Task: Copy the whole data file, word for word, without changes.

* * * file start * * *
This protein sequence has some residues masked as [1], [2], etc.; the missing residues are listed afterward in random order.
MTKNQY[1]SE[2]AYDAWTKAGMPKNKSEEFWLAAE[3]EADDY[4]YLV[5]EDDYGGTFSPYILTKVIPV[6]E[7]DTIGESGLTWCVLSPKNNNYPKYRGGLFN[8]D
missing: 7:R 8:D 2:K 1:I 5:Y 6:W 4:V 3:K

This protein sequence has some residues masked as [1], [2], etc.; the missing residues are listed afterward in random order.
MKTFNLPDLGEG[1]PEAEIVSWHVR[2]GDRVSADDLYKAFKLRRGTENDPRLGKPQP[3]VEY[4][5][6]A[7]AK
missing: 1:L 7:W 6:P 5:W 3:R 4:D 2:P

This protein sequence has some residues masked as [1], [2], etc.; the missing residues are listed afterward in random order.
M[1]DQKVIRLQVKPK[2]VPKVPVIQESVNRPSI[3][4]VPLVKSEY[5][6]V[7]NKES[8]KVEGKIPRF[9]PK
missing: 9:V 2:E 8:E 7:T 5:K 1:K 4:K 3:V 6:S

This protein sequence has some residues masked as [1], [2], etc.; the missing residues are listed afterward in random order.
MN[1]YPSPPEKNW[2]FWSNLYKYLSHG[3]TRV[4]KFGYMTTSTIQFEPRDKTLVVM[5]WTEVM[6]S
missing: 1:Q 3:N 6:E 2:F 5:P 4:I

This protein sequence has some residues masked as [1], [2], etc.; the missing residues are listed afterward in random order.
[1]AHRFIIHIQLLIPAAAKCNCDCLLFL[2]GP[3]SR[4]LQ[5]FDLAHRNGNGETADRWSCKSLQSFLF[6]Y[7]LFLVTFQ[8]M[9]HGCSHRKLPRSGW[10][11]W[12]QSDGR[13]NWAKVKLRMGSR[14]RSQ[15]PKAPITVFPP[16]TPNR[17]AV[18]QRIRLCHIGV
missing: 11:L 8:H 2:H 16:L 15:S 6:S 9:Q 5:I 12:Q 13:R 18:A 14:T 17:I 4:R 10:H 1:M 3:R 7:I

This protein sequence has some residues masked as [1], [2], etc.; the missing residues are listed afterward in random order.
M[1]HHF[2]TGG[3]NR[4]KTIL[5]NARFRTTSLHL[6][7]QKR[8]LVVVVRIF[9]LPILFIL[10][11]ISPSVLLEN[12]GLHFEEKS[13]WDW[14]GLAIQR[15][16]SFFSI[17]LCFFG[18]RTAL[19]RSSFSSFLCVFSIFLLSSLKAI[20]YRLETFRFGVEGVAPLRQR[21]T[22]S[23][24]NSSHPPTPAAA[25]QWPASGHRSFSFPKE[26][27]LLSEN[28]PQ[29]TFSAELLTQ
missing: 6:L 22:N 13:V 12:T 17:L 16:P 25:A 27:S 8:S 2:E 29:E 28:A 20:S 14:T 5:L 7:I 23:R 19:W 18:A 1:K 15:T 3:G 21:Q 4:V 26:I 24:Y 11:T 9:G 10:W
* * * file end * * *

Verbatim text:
This protein sequence has some residues masked as [1], [2], etc.; the missing residues are listed afterward in random order.
MTKNQY[1]SE[2]AYDAWTKAGMPKNKSEEFWLAAE[3]EADDY[4]YLV[5]EDDYGGTFSPYILTKVIPV[6]E[7]DTIGESGLTWCVLSPKNNNYPKYRGGLFN[8]D
missing: 7:R 8:D 2:K 1:I 5:Y 6:W 4:V 3:K

This protein sequence has some residues masked as [1], [2], etc.; the missing residues are listed afterward in random order.
MKTFNLPDLGEG[1]PEAEIVSWHVR[2]GDRVSADDLYKAFKLRRGTENDPRLGKPQP[3]VEY[4][5][6]A[7]AK
missing: 1:L 7:W 6:P 5:W 3:R 4:D 2:P

This protein sequence has some residues masked as [1], [2], etc.; the missing residues are listed afterward in random order.
M[1]DQKVIRLQVKPK[2]VPKVPVIQESVNRPSI[3][4]VPLVKSEY[5][6]V[7]NKES[8]KVEGKIPRF[9]PK
missing: 9:V 2:E 8:E 7:T 5:K 1:K 4:K 3:V 6:S

This protein sequence has some residues masked as [1], [2], etc.; the missing residues are listed afterward in random order.
MN[1]YPSPPEKNW[2]FWSNLYKYLSHG[3]TRV[4]KFGYMTTSTIQFEPRDKTLVVM[5]WTEVM[6]S
missing: 1:Q 3:N 6:E 2:F 5:P 4:I

This protein sequence has some residues masked as [1], [2], etc.; the missing residues are listed afterward in random order.
[1]AHRFIIHIQLLIPAAAKCNCDCLLFL[2]GP[3]SR[4]LQ[5]FDLAHRNGNGETADRWSCKSLQSFLF[6]Y[7]LFLVTFQ[8]M[9]HGCSHRKLPRSGW[10][11]W[12]QSDGR[13]NWAKVKLRMGSR[14]RSQ[15]PKAPITVFPP[16]TPNR[17]AV[18]QRIRLCHIGV
missing: 11:L 8:H 2:H 16:L 15:S 6:S 9:Q 5:I 12:Q 13:R 18:A 14:T 17:I 4:R 10:H 1:M 3:R 7:I

This protein sequence has some residues masked as [1], [2], etc.; the missing residues are listed afterward in random order.
M[1]HHF[2]TGG[3]NR[4]KTIL[5]NARFRTTSLHL[6][7]QKR[8]LVVVVRIF[9]LPILFIL[10][11]ISPSVLLEN[12]GLHFEEKS[13]WDW[14]GLAIQR[15][16]SFFSI[17]LCFFG[18]RTAL[19]RSSFSSFLCVFSIFLLSSLKAI[20]YRLETFRFGVEGVAPLRQR[21]T[22]S[23][24]NSSHPPTPAAA[25]QWPASGHRSFSFPKE[26][27]LLSEN[28]PQ[29]TFSAELLTQ
missing: 6:L 22:N 13:V 12:T 17:L 16:P 25:A 27:S 8:S 2:E 29:E 28:A 20:S 14:T 5:L 7:I 23:R 19:W 18:A 1:K 15:T 3:G 21:Q 4:V 26:I 24:Y 11:T 9:G 10:W